Upheaval within the Opposition: Defections, Terrorism, and Preparing for a Phase II Insurgency

The Syrian opposition is reshaping itself following its defeat in Homs. A new leadership seems bound to emerge. In all likelihood, in the new phase of the battle the is shaping up to combat the Assad regime, opposition leaders are likely to champion new tactics of militancy and Islamization.

The opposition will have to rebuild itself to be more Islamic, militant and sectarian in order to take on the Assad regime. Opposition leaders on the ground, those who are actually fighting the regime, have already become more militant and Islamized. If the SNC doesn’t scramble to catch up, it will become irrelevant. I suspect that the upcoming opposition meeting in Turkey this Thursday and Friday (March 22-23) will reflect some of that shift. The recent high level defections within the the Syrian National Council suggest the opposition is responding to these pressures and new demands. The SNC is going through a period of soul searching and transformation in response to the government’s classic “clear and hold” operations carried out in Sednaya, Homs and Idlib.

The future strategy of the Syrian opposition will have to follow the outlines of a classic “phase two” insurgency predicated on guerrilla warfare. This phase is reached when the insurgent movement initiates organized continuous guerrilla warfare in an attempt to push government forces into a defensive role. “Phase three” insurgency is a war of movement. In this phase the insurgent can directly engage government forces and hold territory. The Syrian opposition prematurely tried to hold territory and take on the Syrian Army. This was a bad and costly mistake. In the first year of the Syrian uprising the opposition naively believed that the entire Syrian population would embrace it and abandon the regime or that Bashar al-Assad would hand over power. Based on the example of the North African uprisings, Syrian opposition members incorrectly believed a “Tahrir Square  moment” would arrive within months of the uprising’s start, eliminating the need for a coherent military strategy, a defined leadership, or how to parry government counter-insurgency operations. The passions of Syrians who have tasted little but contempt from their own government led them to rise up in an act of incredible courage. Now, however, the reality of just how difficult attaining victory will be is setting in.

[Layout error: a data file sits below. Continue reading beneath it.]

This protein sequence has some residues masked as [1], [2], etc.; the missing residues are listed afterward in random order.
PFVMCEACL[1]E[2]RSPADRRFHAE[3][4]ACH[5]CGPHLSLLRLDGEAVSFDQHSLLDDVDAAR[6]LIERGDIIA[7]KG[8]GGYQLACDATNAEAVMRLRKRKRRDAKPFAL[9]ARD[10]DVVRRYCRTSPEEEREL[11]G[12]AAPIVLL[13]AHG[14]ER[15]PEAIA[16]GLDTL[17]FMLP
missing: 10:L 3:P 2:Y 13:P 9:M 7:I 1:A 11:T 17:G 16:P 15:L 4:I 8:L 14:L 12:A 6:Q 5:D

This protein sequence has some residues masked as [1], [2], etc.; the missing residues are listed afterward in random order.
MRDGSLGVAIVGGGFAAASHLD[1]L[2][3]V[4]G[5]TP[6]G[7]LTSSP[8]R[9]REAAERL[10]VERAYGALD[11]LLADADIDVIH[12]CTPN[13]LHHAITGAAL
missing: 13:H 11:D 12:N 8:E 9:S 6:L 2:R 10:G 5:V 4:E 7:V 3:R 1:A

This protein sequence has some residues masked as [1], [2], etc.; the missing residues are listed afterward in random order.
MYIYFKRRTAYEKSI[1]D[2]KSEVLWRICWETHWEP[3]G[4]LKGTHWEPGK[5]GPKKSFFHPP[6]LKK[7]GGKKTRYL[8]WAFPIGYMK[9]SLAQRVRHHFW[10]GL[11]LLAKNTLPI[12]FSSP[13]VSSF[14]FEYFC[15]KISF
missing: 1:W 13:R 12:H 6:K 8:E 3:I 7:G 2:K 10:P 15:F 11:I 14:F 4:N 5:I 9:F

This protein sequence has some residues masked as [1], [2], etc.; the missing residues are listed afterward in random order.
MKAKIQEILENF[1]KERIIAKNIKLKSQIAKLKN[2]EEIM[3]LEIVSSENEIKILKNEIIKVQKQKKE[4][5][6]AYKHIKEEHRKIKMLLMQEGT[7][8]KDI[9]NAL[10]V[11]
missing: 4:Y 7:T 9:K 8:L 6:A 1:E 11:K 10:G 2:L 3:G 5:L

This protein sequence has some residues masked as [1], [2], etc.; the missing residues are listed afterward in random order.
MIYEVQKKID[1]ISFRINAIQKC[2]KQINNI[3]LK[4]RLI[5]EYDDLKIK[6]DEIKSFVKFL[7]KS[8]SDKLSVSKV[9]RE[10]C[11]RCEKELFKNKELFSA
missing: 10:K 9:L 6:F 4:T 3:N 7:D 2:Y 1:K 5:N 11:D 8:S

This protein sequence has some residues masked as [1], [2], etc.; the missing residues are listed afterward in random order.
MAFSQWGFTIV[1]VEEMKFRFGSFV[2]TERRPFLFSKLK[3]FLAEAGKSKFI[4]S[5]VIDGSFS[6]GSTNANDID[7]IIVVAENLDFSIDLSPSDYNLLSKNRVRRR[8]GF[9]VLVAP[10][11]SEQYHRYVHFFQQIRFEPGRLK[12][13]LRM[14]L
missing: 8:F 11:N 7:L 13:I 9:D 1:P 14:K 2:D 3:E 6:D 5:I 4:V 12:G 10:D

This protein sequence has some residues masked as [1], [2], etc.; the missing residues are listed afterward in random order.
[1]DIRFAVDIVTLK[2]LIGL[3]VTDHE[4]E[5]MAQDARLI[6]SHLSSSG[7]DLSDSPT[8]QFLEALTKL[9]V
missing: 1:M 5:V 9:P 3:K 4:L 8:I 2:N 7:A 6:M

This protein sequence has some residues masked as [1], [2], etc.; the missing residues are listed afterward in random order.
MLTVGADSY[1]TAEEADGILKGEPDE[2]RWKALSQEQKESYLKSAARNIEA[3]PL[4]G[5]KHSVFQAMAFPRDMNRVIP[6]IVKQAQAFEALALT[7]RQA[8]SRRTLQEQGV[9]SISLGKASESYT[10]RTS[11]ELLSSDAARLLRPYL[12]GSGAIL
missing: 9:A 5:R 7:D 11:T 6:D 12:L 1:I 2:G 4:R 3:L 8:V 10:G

The Assad regime remains vigorous and will last longer than many thought. The reason that mass defections have not destroyed the regime are twofold: sectarian anxieties prevent Alawite defections, and the regime turns out to be more sectarian than many thought; and class anxieties are more important as well.

Members of the Sunni middle and upper classes are not defecting in the numbers the opposition hoped that they would. The reason that neither Damascus or Aleppo have become centers of the revolution is usually attributed to their privileged position in Syrian society. Wealthy Sunnis living in the West have joined the revolution, but that may be because they do not fear the disorder and incompetence of the opposition in the same way as those living in Syria. They have also experienced the freedom and dignity afforded by the rule of law. They look at the brutality of the Assad regime and wonder, “how come we  have this?”

The Syrian revolutionaries are largely rural and young, just as were the Baathists in the 1960s. Wealthy and educated Sunnis fear the results of the present revolution could be the same for them as the results of the last revolution, when Syria’s rural poor took power. They will lose money, status and their quality of life, at least temporarily. If the Lebanon and Iraq revolutions are a guide, that decline could last a long time.

The coming “phase II” insurgency will be characterized by:

  1. the creation of cell-networks that maintain secrecy
  2. Terrorism: these techniques include bombings, assassinations, kidnappings, threats, mutilation, murder, torture, and blackmail. These actions will be used to provoke the government into overreactions that discredit the regime, alienate the populace, and demonstrate its inability to protect them.
  3. multifaceted attempts to cultivate support in the general population, by undermining the regime, proving that the opposition must be feared and will eventually win, and by winning gratitude and trust by providing food and shelter to those in need.
  4. attacks against the government and security forces, such as car bombings in Damascus and Aleppo and the planting of IEDs as in Iraq and Afghanistan will undermine military moral and its ability to move around the country.